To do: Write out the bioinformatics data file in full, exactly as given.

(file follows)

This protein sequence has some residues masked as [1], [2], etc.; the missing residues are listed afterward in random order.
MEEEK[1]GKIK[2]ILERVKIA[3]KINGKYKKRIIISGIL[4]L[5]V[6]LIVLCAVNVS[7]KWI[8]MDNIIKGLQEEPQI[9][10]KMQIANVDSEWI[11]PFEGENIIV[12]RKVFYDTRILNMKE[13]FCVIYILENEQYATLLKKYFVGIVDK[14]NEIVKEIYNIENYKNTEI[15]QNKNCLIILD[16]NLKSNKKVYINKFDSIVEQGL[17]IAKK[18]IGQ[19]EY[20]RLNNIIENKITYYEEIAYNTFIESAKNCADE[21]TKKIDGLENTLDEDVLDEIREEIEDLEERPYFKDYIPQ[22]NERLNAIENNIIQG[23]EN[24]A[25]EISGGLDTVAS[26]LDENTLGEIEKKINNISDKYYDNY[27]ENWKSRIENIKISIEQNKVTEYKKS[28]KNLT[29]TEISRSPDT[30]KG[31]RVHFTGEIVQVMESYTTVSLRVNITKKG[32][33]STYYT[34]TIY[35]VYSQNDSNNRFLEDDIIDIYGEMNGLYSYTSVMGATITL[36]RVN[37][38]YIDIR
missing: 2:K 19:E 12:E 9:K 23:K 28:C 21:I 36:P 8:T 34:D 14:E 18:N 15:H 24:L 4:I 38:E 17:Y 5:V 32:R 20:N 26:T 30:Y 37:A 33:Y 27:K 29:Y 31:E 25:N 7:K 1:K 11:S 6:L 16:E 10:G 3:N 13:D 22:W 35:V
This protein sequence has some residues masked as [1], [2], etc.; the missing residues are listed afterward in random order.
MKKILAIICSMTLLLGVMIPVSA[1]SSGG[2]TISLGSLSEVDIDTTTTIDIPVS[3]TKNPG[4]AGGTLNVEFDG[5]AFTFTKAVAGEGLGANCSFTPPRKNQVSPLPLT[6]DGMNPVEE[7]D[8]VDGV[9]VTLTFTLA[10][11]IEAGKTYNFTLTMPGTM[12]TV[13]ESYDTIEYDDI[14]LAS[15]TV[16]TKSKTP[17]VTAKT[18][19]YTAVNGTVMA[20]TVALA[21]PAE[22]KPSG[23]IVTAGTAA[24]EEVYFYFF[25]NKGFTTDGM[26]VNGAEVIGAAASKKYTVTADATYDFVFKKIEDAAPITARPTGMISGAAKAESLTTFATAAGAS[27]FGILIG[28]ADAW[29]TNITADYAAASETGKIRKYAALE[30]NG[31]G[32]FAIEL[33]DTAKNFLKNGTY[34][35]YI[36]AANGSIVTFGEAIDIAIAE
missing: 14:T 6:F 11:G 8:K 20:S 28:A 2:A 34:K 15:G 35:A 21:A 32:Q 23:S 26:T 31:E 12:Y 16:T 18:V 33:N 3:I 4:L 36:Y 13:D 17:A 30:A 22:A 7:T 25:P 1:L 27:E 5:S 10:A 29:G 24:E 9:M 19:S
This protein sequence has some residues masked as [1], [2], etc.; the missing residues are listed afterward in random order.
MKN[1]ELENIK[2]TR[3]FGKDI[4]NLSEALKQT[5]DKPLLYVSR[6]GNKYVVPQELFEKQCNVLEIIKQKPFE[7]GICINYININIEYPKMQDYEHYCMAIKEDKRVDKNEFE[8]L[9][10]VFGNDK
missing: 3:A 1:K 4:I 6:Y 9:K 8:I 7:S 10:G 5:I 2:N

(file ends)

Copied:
This protein sequence has some residues masked as [1], [2], etc.; the missing residues are listed afterward in random order.
MEEEK[1]GKIK[2]ILERVKIA[3]KINGKYKKRIIISGIL[4]L[5]V[6]LIVLCAVNVS[7]KWI[8]MDNIIKGLQEEPQI[9][10]KMQIANVDSEWI[11]PFEGENIIV[12]RKVFYDTRILNMKE[13]FCVIYILENEQYATLLKKYFVGIVDK[14]NEIVKEIYNIENYKNTEI[15]QNKNCLIILD[16]NLKSNKKVYINKFDSIVEQGL[17]IAKK[18]IGQ[19]EY[20]RLNNIIENKITYYEEIAYNTFIESAKNCADE[21]TKKIDGLENTLDEDVLDEIREEIEDLEERPYFKDYIPQ[22]NERLNAIENNIIQG[23]EN[24]A[25]EISGGLDTVAS[26]LDENTLGEIEKKINNISDKYYDNY[27]ENWKSRIENIKISIEQNKVTEYKKS[28]KNLT[29]TEISRSPDT[30]KG[31]RVHFTGEIVQVMESYTTVSLRVNITKKG[32][33]STYYT[34]TIY[35]VYSQNDSNNRFLEDDIIDIYGEMNGLYSYTSVMGATITL[36]RVN[37][38]YIDIR
missing: 2:K 19:E 12:E 9:K 23:K 28:C 21:I 36:P 8:T 34:D 14:E 18:N 15:H 24:L 4:I 38:E 17:Y 5:V 32:R 20:N 26:T 30:Y 37:A 33:Y 27:K 29:Y 31:E 25:N 7:K 1:K 11:S 6:L 16:E 10:G 3:N 13:D 22:W 35:V
This protein sequence has some residues masked as [1], [2], etc.; the missing residues are listed afterward in random order.
MKKILAIICSMTLLLGVMIPVSA[1]SSGG[2]TISLGSLSEVDIDTTTTIDIPVS[3]TKNPG[4]AGGTLNVEFDG[5]AFTFTKAVAGEGLGANCSFTPPRKNQVSPLPLT[6]DGMNPVEE[7]D[8]VDGV[9]VTLTFTLA[10][11]IEAGKTYNFTLTMPGTM[12]TV[13]ESYDTIEYDDI[14]LAS[15]TV[16]TKSKTP[17]VTAKT[18][19]YTAVNGTVMA[20]TVALA[21]PAE[22]KPSG[23]IVTAGTAA[24]EEVYFYFF[25]NKGFTTDGM[26]VNGAEVIGAAASKKYTVTADATYDFVFKKIEDAAPITARPTGMISGAAKAESLTTFATAAGAS[27]FGILIG[28]ADAW[29]TNITADYAAASETGKIRKYAALE[30]NG[31]G[32]FAIEL[33]DTAKNFLKNGTY[34][35]YI[36]AANGSIVTFGEAIDIAIAE
missing: 14:T 6:F 11:G 8:K 20:S 28:A 2:A 34:K 15:G 35:A 21:A 32:Q 23:S 26:T 31:E 12:Y 16:T 18:V 33:N 3:I 4:L 36:Y 13:D 17:A 30:A 22:A 7:T 25:P 1:L 27:E 5:S 10:A 29:G 24:E 9:M 19:S
This protein sequence has some residues masked as [1], [2], etc.; the missing residues are listed afterward in random order.
MKN[1]ELENIK[2]TR[3]FGKDI[4]NLSEALKQT[5]DKPLLYVSR[6]GNKYVVPQELFEKQCNVLEIIKQKPFE[7]GICINYININIEYPKMQDYEHYCMAIKEDKRVDKNEFE[8]L[9][10]VFGNDK
missing: 3:A 1:K 4:I 6:Y 9:K 8:I 7:S 10:G 5:I 2:N